Tuesday, August 17, 2010

Javascript Inheritance Done Right

I've seen a number of different ways of implementing Javascript inheritance. The real test to see if inheritance is working correctly is that the instanceof operator works correctly. So all the approaches that copy methods from the base to the subclass are out of the question because they do not correctly setup the prototype chain. Another consequence of inheritance by copying is that if you change the prototype after the object has been instantiated, the object does not magically inherit the added property.

This leads me to the most common approach which does correctly set up prototype chain but has a few problems:

function Animal(name) {
  this.name = name;
}

// This style of setting the prototype to an object
// works for classes that inherit from Object.
Animal.prototype = {
  sayMyName: function() {
    console.log(this.getWordsToSay() + " " + this.name);
  },
  getWordsToSay: function() {
    // Abstract
  }
}

function Dog(name) {
  // Call the parent's constructor
  Animal.call(this, name);
}

// Setup the prototype chain mmm... calling
// the Animal without the required params?
Dog.prototype = new Animal();

Dog.prototype.getWordsToSay = function(){
  return "Ruff Ruff";
}

var dog = new Dog("Lassie");
dog.sayMyName(); // Outputs Ruff Ruff Lassie
console.log(dog instanceof Animal); // true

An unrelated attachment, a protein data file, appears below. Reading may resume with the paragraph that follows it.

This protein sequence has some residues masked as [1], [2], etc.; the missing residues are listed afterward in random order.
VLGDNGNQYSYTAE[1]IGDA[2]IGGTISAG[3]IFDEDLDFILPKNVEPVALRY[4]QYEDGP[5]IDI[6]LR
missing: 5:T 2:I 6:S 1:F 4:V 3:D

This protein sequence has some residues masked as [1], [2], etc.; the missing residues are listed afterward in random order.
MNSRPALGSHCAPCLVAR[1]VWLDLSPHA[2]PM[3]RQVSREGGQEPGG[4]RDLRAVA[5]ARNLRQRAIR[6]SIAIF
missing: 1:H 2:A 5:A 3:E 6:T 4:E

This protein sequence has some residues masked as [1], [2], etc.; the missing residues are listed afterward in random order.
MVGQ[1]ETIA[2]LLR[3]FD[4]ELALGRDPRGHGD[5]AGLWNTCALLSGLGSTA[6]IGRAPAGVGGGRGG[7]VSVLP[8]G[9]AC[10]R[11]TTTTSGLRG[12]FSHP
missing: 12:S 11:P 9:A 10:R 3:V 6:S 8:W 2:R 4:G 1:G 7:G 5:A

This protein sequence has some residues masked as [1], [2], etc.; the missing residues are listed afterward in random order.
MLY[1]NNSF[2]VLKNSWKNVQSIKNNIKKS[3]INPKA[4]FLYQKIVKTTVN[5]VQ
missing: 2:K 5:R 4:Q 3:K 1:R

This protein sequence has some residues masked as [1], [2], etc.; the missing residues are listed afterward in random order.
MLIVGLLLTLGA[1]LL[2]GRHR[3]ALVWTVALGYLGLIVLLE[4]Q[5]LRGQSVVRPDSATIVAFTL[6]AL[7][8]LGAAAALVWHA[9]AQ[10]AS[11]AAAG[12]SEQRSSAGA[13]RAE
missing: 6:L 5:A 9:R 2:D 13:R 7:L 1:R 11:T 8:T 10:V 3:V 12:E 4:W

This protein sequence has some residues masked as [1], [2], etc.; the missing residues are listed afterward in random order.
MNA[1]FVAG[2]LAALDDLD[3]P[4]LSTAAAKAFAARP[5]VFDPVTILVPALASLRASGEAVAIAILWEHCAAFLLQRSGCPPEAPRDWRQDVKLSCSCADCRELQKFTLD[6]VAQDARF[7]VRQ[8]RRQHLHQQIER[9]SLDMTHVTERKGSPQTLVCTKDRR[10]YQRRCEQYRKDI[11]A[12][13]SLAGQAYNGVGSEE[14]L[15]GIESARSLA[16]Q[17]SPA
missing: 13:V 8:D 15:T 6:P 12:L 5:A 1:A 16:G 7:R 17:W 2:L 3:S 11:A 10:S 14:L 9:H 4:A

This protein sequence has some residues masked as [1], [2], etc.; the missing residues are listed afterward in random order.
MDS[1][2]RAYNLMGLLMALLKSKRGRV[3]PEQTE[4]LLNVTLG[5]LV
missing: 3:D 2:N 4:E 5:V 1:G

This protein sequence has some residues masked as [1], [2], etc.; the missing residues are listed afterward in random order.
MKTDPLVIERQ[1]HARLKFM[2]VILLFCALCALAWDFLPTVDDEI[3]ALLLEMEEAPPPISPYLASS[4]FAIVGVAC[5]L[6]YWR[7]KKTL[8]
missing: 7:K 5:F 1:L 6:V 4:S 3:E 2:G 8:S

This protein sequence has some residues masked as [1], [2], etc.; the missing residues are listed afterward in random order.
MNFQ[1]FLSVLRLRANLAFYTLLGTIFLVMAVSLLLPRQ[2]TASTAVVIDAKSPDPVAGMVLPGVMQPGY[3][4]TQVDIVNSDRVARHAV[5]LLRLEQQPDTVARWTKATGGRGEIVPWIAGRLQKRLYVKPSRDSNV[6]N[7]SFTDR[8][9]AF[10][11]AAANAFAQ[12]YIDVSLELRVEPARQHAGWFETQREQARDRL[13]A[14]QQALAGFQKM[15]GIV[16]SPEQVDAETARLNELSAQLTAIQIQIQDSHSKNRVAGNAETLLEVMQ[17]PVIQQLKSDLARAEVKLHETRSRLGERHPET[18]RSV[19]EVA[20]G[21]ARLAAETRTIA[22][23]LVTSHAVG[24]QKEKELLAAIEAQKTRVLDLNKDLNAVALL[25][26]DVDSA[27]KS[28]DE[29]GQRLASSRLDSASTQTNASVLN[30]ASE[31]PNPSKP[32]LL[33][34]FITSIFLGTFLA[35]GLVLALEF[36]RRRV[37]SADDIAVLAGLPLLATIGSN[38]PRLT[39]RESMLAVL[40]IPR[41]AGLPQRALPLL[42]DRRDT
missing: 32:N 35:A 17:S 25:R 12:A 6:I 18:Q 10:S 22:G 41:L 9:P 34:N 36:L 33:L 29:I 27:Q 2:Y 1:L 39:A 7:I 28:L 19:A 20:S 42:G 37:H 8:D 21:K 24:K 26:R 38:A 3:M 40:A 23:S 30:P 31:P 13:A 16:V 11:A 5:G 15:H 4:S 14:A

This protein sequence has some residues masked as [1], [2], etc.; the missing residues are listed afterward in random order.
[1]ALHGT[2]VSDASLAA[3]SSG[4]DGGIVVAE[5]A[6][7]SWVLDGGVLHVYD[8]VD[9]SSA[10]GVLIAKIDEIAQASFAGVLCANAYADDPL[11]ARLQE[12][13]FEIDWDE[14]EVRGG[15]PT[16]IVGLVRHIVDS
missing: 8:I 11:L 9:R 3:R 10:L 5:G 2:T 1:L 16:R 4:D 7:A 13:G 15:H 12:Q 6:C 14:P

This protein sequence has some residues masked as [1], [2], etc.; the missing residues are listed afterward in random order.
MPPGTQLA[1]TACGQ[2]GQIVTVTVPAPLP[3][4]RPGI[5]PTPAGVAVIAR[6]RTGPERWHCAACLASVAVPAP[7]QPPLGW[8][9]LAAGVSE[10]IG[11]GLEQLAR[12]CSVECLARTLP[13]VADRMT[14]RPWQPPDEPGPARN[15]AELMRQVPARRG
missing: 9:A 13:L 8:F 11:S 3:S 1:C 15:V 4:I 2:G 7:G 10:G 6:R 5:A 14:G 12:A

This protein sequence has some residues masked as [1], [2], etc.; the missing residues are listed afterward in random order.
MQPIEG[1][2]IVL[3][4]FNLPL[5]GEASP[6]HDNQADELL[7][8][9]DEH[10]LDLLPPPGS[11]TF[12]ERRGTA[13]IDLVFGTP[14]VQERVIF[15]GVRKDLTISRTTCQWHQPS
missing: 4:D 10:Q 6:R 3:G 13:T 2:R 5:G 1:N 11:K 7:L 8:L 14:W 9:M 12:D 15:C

console.log(dog.constructor); // Animal ???? That's not right
console.log("name" in Dog.prototype)// true, but undefined

Alright, what's going on?
  • Dog.prototype now has a property called "name" that is set to undefined.
    That wasn't intentional. I knew that call to Animal's constructor was funny. Though that won't cause a problem, because we add a "name" to the object in the constructor, it's not very elegant
  • dog (the instance) has a constructor property but it points to Animal,
    that's just wrong

How can we fix that? Here's a first try

// This is a constructor that is used to setup inheritance without
// invoking the base's constructor. It does nothing, so it doesn't
// create properties on the prototype like our previous example did
function surrogateCtor() {}

function extend(base, sub) {
  // Copy the prototype from the base to setup inheritance
  surrogateCtor.prototype = base.prototype;
  // Tricky huh?
  sub.prototype = new surrogateCtor();
  // Remember the constructor property was set wrong, let's fix it
  sub.prototype.constructor = sub;
}

// Let's try this
function Animal(name) {
  this.name = name;
}

Animal.prototype = {
  sayMyName = function() {
    console.log(this.getWordsToSay() + " " + this.name);
  },
  getWordsToSay: function() {
    // Abstract
  }
}

function Dog(name) {
  // Call the parent's constructor
  Animal.call(this, name);
}

// Setup the prototype chain the right way
extend(Animal, Dog);

Dog.prototype.getWordsToSay = function(){
  return "Ruff Ruff";
}

var dog = new Dog("Lassie");
dog.sayMyName(); // Outputs Ruff Ruff Lassie
console.log(dog instanceof Animal); // true
console.log(dog.constructor); // Dog